The quality of existing infrastructure in the Caribbean region has suffered in recent years (Figure 7). Overall, infrastructure quality has somewhat declined in the Caribbean region and is perceived as lower than in SAA comparators on average. A breakdown of the overall index7 shows that, in terms of the average quality of their air transportation and ports, Caribbean countries are on par with their African peers but performing better than their peers in the Pacific. Given the importance of tourism in the Caribbean region, the expectation was that the region would outperform its peers with respect to the average quality of both its air transport and ports. Only Barbados, and to a lesser extent Jamaica and Trinidad and Tobago, have a better score than the average in other regions. Haiti is significantly behind on almost all indicators for quality of infrastructure, illustrating its longstanding development challenges, which have been exacerbated by the devastating earthquake in 2010.

Figure 7.Caribbean Region: Infrastructure Quality Indicators

Source: World Economic Forum; and IMF staff estimates.

Note: Caribbean region average includes Barbados, Haiti, Jamaica, and Trinidad and Tobago.

Obstacles for Improving Infrastructure in the Caribbean Region

The region faces significant challenges to increase infrastructure provision. With comparatively high fiscal deficits, Caribbean countries have limited budget room to increase public investment spending. Access to long-term financing is curtailed by high public indebtedness, shallow domestic financial markets, and limited concessional support. Infrastructure development is also hampered by the small size of most countries which makes it difficult to achieve economies of scale in infrastructure investment. In addition, the region’s vulnerability to natural disasters and climate change increases the risk profile of long-term investment in infrastructure.

Limited Fiscal Space

Most Caribbean countries are constrained by limited fiscal space to increase capital spending. With an average fiscal deficit of about 3 percent of GDP, the fiscal situation in the Caribbean region has been worse than for its peers in the Pacific and African regions (Figure 8). Starting in 2010 though, Caribbean countries have experienced a worsening in their aggregate fiscal balance. The countries in the Caribbean regions also have a higher debt service than their peers in the Pacific and African region, limiting their fiscal space and flexibility, in particular Dominica, Belize, Jamaica, and St. Kitts and Nevis.

Figure 8.Caribbean Countries: Fiscal Situation, 2007–18

(Percent of GDP)

Source: IMF, World Economic Outlook database.

High public debt is also affecting some Caribbean countries’ access to international financial markets. Continued weak fiscal balances have contributed to a sizeable accumulation of public debt in the Caribbean region. The Caribbean economies are much more indebted than the average of their peers in other regions (see Figure 9). Despite decreasing in the mid-2000s, driven in part by restructuring operations and bilateral debt relief (Schipke, Cebotai, and Thacker, 2013), average debt levels remain high at about 75 percent of GDP. There is a considerable diversity in debt burdens across the Caribbean, with some countries with a debt-to-GDP ratio below 60 percent of GDP, whereas others have a debt ratio above 100 percent of GDP, which has led markets to assign high sovereign risk to most countries and thus reduces access to international financing (IMF 2013a).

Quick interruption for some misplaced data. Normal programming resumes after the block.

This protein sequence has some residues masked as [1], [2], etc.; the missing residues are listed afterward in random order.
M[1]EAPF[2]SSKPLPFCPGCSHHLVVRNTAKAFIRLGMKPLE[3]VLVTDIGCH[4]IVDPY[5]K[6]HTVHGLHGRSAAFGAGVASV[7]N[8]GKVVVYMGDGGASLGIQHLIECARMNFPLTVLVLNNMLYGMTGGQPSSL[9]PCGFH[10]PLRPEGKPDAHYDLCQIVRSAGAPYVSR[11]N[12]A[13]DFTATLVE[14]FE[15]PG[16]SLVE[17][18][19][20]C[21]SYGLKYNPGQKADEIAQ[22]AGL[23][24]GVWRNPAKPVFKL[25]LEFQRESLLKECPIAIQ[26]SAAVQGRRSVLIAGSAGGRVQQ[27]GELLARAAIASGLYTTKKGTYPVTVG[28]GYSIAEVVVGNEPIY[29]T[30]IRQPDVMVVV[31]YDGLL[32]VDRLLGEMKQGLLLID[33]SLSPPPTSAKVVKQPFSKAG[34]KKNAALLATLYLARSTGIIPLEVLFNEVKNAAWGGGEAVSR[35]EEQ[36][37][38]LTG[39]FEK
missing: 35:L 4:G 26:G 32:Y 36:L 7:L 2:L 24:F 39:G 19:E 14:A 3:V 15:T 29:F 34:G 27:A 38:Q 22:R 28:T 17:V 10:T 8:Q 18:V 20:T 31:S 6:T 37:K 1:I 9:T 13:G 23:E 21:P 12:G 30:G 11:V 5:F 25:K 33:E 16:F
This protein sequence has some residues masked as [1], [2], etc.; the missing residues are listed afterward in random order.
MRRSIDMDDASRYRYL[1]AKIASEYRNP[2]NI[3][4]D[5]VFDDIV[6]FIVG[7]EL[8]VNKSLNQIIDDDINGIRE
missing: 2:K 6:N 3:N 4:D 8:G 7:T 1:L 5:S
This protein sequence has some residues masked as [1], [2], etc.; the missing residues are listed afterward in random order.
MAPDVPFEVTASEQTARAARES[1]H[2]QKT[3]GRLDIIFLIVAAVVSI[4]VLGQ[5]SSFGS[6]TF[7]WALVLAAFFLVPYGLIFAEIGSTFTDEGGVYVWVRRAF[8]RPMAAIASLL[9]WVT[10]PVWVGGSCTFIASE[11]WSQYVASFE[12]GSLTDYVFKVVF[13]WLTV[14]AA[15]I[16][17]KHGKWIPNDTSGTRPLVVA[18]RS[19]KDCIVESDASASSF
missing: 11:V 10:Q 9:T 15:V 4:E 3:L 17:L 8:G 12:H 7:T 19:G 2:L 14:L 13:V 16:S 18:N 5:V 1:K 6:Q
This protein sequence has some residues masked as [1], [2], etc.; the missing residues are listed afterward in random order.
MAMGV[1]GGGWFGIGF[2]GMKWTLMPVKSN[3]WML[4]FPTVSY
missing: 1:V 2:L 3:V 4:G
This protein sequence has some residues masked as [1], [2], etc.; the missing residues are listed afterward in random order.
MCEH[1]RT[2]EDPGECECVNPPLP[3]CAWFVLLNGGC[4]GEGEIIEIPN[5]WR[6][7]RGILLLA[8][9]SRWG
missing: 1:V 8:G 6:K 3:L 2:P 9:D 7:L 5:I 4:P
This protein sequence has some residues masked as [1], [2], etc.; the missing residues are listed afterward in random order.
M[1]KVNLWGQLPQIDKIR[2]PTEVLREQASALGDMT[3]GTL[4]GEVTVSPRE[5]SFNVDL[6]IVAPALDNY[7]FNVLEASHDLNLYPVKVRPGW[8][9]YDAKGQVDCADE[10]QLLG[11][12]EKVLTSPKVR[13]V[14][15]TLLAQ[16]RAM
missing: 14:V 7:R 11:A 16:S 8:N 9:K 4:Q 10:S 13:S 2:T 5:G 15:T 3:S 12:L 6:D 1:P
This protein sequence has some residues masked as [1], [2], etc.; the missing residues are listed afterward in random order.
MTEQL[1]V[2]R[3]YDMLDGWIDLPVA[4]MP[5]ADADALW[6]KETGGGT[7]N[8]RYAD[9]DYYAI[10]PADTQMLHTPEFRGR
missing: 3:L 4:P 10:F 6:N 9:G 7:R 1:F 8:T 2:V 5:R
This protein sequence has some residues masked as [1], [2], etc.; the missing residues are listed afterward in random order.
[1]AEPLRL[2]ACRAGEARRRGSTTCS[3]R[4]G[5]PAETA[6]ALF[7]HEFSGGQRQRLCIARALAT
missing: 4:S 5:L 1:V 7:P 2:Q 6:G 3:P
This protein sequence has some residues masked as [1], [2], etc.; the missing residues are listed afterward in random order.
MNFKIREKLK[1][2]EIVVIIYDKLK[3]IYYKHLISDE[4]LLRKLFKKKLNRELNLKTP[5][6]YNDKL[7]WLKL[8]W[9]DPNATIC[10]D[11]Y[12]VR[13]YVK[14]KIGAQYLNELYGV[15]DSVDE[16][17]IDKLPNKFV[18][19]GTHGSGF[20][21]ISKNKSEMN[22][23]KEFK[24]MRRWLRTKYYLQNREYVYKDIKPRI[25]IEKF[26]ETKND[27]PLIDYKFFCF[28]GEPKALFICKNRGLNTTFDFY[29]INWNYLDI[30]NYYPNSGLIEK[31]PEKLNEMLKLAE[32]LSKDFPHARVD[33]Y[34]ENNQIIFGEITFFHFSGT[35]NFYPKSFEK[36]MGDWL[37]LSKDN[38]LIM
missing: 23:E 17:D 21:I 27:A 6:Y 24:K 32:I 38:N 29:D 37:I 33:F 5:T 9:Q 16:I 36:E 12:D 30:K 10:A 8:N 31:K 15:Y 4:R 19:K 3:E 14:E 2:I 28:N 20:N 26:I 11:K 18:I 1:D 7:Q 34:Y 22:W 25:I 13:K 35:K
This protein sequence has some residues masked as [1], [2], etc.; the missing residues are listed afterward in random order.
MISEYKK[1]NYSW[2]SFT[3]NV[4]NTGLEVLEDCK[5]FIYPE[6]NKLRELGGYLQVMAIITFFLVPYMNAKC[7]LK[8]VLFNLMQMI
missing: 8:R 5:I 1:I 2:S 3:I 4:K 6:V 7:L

Figure 9.Nominal Public Capital Stock and Gross Debt

(Percent of GDP)

Source: IMF World Economic Outlook database.

Financing Constraints

Access to long-term financing for infrastructure is hampered by shallow domestic financial markets. Financial sectors in the region are large relative to the size of the regional economy, with total assets averaging 320 percent of GDP, but not geared toward infrastructure investment. The financial sectors in these countries are in general dominated by banks that have shorter lending horizons relative to infrastructure investment (IMF 2013b). In some countries, the insurance sector is large relative to population, but it is not substantially financing local infrastructure investment due to the absence of well-developed local capital market. Some countries have an important credit union sector, which is mainly providing consumer and mortgage loans. And the very large offshore banking sectors is geared toward international clients and does not provide domestic financing.

The Caribbean region has limited access to global capital markets. Most Caribbean countries have limited access to global capital markets, as international investors are reluctant to take on small country exposure, given the risk posed by economic volatility, high indebtedness, and the cost of administering and monitoring relatively small financial transactions (Alleyne and others 2017; IMF 2013b, 2014A). This has resulted in illiquid markets for debt in most countries in the region and, therefore, access to financing for both public and private infrastructure investment has been heavily constrained. While external debt financing is growing in some countries—such as Trinidad and Tobago and Barbados—it remains practically nonexistent in the other countries of the region.